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Publication numberUS3259754 A
Publication typeGrant
Publication dateJul 5, 1966
Filing dateOct 23, 1962
Priority dateOct 23, 1962
Publication numberUS 3259754 A, US 3259754A, US-A-3259754, US3259754 A, US3259754A
InventorsLeslie C Matheson
Original AssigneeLeslie C Matheson
Export CitationBiBTeX, EndNote, RefMan
External Links: USPTO, USPTO Assignment, Espacenet
Polarity indicator
US 3259754 A
Abstract  available in
Images(1)
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Claims  available in
Description  (OCR text may contain errors)

y 5, 1966 L. c. MATHESON PQLARITY INDICATOR Filed Oct. 23, 1962 INVENTOR.

LESLIE 0. MATHESON United States Patent 3,259,754 PGLARITY INDICATOR Leslie C. Matheson, 24023 Mapleridgc Drive, North Qlmsted, Ohio Filed Oct. 23, 1962, Ser. No. 232,458 2 Claims. (Cl. 307-85) The invention relates in general to polarity indicators and more particularly to an electrical polarity indicator for use with battery conductors.

Storage battery jumper cables have become more common in recent years with the advent of automatic transmissions in automobiles. Previously with manual transmissions being the rule, if an automobile had a discharged battery the automobile could be pushed or towed in gear to turn over the engine and start the engine. With automatic transmissions, this is no longer feasible because of the poor torque characteristic thereof from the wheels to the engine of such an automatic transmission. Accordingly, jumper cables have become prevalent to connect the discharged battery to a charged battery with the two batteries in parallel to permit starting the stalled automobile from the other or charged storage battery.

In many cases this jumper connection or parallel connection of the two batteries must be made in darkness and in cold weather, and in such cases the automobile operator may be heavily clothed against the elements. The darkness and the bulky clothing lead to difliculty in not only locating proper polarity of the battery terminals, for proper connection, but even in locating the batteries themselves. It the proper polarity connection of the two batteries is not observed, then the two batteries instead of being connected in parallel will be connected in a series loop circuit which will in effect be short-circuiting both batteries through each other, doing harm to both batteries instead of providing a charging connection between the batteries. Accordingly, it is extremely important that proper polarity connection be made between the two batteries to avoid discharging the one good battery. Discharge of the one good battery could easily mean that there would be two stalled automobiles instead of only one.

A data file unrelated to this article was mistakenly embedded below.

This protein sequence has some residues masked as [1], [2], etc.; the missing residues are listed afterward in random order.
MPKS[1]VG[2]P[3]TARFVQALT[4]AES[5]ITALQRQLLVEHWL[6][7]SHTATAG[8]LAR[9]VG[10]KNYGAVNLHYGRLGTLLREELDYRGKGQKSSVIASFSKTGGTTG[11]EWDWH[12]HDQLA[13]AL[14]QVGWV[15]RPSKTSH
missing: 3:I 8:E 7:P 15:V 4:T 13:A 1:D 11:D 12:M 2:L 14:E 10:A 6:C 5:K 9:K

Accordingly, an object of the invention is to provide a means for determining the proper polarity of interconnection of two batteries.

Another object of the invention is to provide a combined trouble lamp and battery cable connectors to permit illumination from the trouble lamp to help determine the proper polarity connection to each battery.

Another object of the invention is to provide a method of determining the polarity of two different voltage sources and to determine the proper polarity interconnections between the two voltage sources.

Another object of the invention is to provide battery jumper cables with an indicator lamp which is illuminated only upon proper polarity connection to a voltage source.

Another object of the invention is to provide an indicator load which may be used with conductors connectable between voltage sources to .provide an indication of proper polarity of the conductors relative to each source. 1

Other objects and a fuller understanding of this invention may be had by referring to the following description and claims, taken in conjunction with the accompanying drawings, in which: